What Was a Dreadnought Golf Club?

Dreadnought golf clubs were in use in golf in the early part of the 20th century. The dreadnought driver was the first club to have that name, and the dreadnought niblicks were among the last that were well-known by that name. What were they? Dreadnoughts were clubs that had larger-than-normal clubheads.

Dreadnoughts were the original jumbo, oversized golf clubs.

Ben Sayers Came Up With the Name

The first clubs to be christened "dreadnoughts" were oversized drivers that started being built in the first decade of the 1900s. In 1906, the first dreadnought battleship — a larger, more heavily armed type of war ship — took to the seas. Shortly thereafter, the term "dreadnought" started being applied to drivers that some clubmakers — perhaps most prominently, in the beginning, the Sayers family — had started making.

The first dreadnought drivers, in addition to their oversized clubheads, also had very whippy shafts. An edition of The American Golfer magazine from 1909 quoted a golfer describing a dreadnought driver as "a lump of wood attached to three and a half feet of seaweed."

Robert Maxwell, winner of the British Amateur in 1903 and 1909, was one of the first prominent golfers to play with a dreadnought driver. He, like many who used them, sought, and found, extra distance.

At the start, the clubs were more likely to be called jumbo drivers (just as the oversized metal drivers that came along nearly a century later were often called jumbo drivers). But Ben Sayers Sr. — whose eponymous U.K. golf club company is still in business today — looked out to sea off North Berwick, Scotland, one day and spotted several dreadnought battleships lying off the coast.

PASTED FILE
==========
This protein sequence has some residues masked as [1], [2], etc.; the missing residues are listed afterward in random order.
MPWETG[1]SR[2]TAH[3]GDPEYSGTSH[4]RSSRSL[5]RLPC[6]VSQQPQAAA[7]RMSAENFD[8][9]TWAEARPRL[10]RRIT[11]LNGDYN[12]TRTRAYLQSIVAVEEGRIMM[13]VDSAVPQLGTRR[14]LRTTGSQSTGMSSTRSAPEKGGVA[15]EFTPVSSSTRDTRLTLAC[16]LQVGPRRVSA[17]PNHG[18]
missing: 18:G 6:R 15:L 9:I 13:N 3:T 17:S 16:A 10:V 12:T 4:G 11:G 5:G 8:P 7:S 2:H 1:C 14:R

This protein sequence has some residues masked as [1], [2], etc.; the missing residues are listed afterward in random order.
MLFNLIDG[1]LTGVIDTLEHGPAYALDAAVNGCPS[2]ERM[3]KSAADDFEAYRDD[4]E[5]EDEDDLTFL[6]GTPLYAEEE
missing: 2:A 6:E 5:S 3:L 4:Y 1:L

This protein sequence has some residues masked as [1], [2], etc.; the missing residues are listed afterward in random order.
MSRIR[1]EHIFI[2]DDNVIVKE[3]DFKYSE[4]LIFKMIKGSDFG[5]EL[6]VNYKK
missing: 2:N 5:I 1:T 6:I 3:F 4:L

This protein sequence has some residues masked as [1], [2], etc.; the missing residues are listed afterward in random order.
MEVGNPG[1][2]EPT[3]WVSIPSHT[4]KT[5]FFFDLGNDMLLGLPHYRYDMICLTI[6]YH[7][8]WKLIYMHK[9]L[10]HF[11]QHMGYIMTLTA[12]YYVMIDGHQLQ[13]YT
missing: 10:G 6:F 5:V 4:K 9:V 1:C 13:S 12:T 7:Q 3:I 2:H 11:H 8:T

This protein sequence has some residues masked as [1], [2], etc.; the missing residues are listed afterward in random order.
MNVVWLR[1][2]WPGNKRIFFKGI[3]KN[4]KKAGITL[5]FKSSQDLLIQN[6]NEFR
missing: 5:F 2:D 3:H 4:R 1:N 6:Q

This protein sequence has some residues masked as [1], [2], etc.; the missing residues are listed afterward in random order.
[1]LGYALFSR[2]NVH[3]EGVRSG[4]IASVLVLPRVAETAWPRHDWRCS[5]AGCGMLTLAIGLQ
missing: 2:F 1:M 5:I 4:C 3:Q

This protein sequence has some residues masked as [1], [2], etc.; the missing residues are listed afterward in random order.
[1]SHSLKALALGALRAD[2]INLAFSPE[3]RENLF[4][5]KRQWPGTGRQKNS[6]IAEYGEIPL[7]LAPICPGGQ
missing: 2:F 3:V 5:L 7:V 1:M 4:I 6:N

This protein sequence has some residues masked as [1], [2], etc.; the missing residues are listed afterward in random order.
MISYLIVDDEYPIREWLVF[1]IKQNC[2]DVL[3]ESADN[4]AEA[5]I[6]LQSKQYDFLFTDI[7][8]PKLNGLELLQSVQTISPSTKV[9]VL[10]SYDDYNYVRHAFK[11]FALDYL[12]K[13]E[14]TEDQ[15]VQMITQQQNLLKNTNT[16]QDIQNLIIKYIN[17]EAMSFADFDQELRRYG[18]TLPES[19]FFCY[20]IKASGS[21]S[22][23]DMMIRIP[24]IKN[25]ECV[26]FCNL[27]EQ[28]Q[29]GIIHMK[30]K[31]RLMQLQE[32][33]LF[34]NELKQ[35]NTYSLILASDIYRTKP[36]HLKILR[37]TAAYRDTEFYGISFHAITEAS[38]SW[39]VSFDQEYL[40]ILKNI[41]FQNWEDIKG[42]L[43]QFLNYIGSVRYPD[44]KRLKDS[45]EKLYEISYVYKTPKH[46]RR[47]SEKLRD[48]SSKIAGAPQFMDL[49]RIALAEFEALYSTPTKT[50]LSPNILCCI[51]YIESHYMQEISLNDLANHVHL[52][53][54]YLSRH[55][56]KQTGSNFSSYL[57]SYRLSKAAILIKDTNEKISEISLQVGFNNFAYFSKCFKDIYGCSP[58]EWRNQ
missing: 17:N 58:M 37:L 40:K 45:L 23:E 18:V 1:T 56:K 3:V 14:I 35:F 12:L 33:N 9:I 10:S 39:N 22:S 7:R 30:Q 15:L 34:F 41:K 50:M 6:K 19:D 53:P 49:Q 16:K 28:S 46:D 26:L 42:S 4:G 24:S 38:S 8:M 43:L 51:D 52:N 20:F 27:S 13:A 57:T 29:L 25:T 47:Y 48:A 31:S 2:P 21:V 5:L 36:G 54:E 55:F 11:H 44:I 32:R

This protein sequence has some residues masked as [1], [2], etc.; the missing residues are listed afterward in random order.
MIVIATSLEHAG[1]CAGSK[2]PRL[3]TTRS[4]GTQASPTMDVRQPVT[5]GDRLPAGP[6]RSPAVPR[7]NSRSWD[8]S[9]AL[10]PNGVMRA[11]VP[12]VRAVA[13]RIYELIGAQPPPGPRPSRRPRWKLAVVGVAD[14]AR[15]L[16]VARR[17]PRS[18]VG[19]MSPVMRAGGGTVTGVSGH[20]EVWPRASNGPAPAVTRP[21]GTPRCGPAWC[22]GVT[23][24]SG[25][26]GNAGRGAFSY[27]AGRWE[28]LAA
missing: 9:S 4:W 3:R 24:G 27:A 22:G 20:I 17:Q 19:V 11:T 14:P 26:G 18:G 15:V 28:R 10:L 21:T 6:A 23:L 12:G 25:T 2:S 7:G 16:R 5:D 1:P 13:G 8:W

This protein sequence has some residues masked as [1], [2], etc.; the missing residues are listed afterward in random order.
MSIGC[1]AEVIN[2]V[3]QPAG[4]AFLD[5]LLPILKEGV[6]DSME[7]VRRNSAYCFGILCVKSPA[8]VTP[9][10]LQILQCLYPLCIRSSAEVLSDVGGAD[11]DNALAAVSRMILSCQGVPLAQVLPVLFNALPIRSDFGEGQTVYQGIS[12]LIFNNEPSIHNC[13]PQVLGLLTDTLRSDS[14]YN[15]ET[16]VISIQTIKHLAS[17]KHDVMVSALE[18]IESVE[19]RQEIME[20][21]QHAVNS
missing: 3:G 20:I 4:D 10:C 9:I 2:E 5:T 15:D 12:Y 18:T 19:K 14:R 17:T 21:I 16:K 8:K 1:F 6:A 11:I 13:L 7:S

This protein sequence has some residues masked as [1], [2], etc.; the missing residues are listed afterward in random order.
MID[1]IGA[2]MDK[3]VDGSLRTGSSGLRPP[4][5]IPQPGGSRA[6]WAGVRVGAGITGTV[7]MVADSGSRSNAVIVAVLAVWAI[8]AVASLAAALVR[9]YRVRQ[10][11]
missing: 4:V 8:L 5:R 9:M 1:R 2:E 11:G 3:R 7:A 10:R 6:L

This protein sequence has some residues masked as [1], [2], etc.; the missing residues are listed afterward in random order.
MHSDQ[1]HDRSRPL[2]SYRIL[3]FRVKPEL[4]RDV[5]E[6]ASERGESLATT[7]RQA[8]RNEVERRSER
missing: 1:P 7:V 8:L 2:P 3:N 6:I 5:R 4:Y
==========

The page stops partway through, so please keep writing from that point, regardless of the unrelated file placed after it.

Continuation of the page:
Sayers thought "dreadnought" was a catchier name, and that's the name that stuck.

'Dreadnought' Becomes Generalized, Then Disappears

The term dreadnought soon became much more general in use, however: It no longer applied to a specific type of driver (with the whippy shaft), but to any driver with a larger-than-usual clubhead. And before too long, the term expanded out from there, being applied as an adjective to any club with a larger-than-normal head.

Around 1920, in fact, the best-known dreadnought club was no longer the driver, but various niblicks. In fact, "dreadnought niblick" was even used as a brand name. The dreadnought pitching niblick had, of course, a larger clubhead, and was very lofted with a dotted face.

The dreadnought niblicks can be thought of as intermediary clubs in the evolution of old pitching niblicks (and even, going back farther, rut irons) into modern wedges. The modern sand wedge came along before too much longer, as did the numbered set of matched clubs. The old names for clubs died off, and the term "dreadnought" went with them.

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